Thursday, April 9, 2015

Morel Mushrooms

Image result for morel mushrooms

Photo Courtesy of google images.

Well.   It turns out that we have these beauties growing in the woods at our place.

And it turns out that they are absolutely Delicious!!!

The first batch I cleaned then sliced and sauteed with olive oil and garlic.  They were...good.

The next night I cleaned some then dipped them in buttermilk and then coated them with a flour and cracker mixture and fried in butter and olive oil.   BINGO!

Some more info on these delightful spring delicacies


Morchella, the true morels, is a genus of edible mushrooms closely related to anatomically simpler cup fungi. These distinctive mushrooms appear honeycomb-like in that the upper portion is composed of a network of ridges with pits between them. The ascocarps are prized by gourmet cooks, particularly for French cuisine. Commercial value aside, morels are hunted by thousands of people every year simply for their taste and the joy of the hunt.
Morels have been called by many local names; some of the more colorful include dryland fish, because when sliced lengthwise then breaded and fried, their outline resembles the shape of a fish; hickory chickens, as they are known in many parts of Kentucky; and merkels or miracles, based on a story of how a mountain family was saved from starvation by eating morels. In parts of West Virginia, they are known as molly moochers. Due to the partial structural and textural similarity to some species of the Porifera sponges, a common name for any true morel is sponge mushroom. Genus Morchella is derived from morchel, an old German word for mushroom, while morel itself is derived from the Latin maurus meaning brown.

Get out there and find some before its too late!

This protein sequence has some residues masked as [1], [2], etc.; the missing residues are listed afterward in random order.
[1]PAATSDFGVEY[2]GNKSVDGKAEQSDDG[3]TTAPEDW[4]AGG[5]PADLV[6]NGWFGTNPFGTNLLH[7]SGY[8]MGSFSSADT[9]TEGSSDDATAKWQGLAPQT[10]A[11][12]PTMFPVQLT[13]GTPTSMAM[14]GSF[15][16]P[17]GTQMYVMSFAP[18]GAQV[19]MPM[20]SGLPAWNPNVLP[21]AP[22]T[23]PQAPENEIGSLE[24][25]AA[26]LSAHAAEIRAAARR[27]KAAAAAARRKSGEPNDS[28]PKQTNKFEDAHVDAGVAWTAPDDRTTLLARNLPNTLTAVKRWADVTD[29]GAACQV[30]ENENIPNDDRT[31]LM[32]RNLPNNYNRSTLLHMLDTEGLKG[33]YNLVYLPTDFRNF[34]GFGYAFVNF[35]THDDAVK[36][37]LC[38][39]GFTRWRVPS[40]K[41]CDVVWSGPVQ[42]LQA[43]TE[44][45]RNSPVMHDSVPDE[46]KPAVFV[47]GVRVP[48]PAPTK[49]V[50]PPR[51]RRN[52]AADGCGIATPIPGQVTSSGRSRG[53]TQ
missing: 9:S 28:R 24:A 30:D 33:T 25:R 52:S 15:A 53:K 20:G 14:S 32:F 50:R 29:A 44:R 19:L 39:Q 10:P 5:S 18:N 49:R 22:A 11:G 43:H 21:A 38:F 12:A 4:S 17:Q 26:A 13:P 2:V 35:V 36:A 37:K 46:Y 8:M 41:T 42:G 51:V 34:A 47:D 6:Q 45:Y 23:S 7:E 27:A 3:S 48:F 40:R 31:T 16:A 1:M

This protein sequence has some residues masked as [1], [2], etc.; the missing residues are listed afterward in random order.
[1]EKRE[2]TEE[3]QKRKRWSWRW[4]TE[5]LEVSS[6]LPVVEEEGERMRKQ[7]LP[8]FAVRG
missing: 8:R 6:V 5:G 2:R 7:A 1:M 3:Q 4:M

Wednesday, April 8, 2015

Time moves by so fast

The last I blogged about the grands was last September.  That was a LONG time ago. 
They moved to another town last year which is over an hour from us.  They used to live just 9 miles from our house.  My son and their mother divorced a couple of years ago and she is now remarried and they live with her.  They are doing quite well in their new school and new home. 
They just arent able to come to Grandmas and Poppas as much because of school and sports and activities.  We certainly miss that.
So we cherish each and every moment we can spend with them.
They are amazing..

Monday, April 6, 2015


 Meet Stella!
A lot has happened since I last blogged.  Both of the guardian dogs in the pasture died.  First it was Delilah and then Ben.  Old age caught up with them.   I was then forced to make a decision.
Do I lock the goats up at night in the barn and release them to the fenced pasture during the day and just hope that nothing would happen to them, or did I get another dog?
After a few weeks the decision was clear.  You cannot keep goats without a guard.  Period.  I knew this.  It was time to get on with it.
Did I want another Pyr or did I want another Anatolian?
Did I want to get a puppy or an older dog since my goats were older?
Where was I going to get this dog?
The long and short of it I found Stella at the pound.  Seriously.  I went to look at another dog and took my friend Dee along.  She told me  there was an Anatolian mix there that perhaps we should look at also. 
And she came home with me that night.  First look and she was mine.\
Now, I don't  think Stella had ever been a guardian dog.  She seemed very curious about the goats and it took some time to learn they were NOT to play with but to protect.  We are still working everyday on just what she is supposed to be doing and not doing. 
She is only about two years old.  She was micro chipped and the pound called the owner but that person never came to get her.  I dont know her story but I would guess that Stella got out one too many times.    I also believe that since she seemed to not know anything about livestock that someone didnt research the breed before they got her.  They bark.  A lot.  Thats what they do.  Especially at night when they are patrolling the pasture.   

So another chapter begins on Peebly Road. 
I only have two goats remaining.  Marrissa and her daughter Jolene. 
We started a new program each evening and that is taking a walk into the woods.  I put Stella on a leash and the girls follow us.  We walk for about 15 minutes right now and I will increase that later.  The girls get to munch on new leaves along the way and it gives Stella a little more to do to release some of that puppy energy. 
I think its all going to work out fine.
What have you been up to?
Tell me!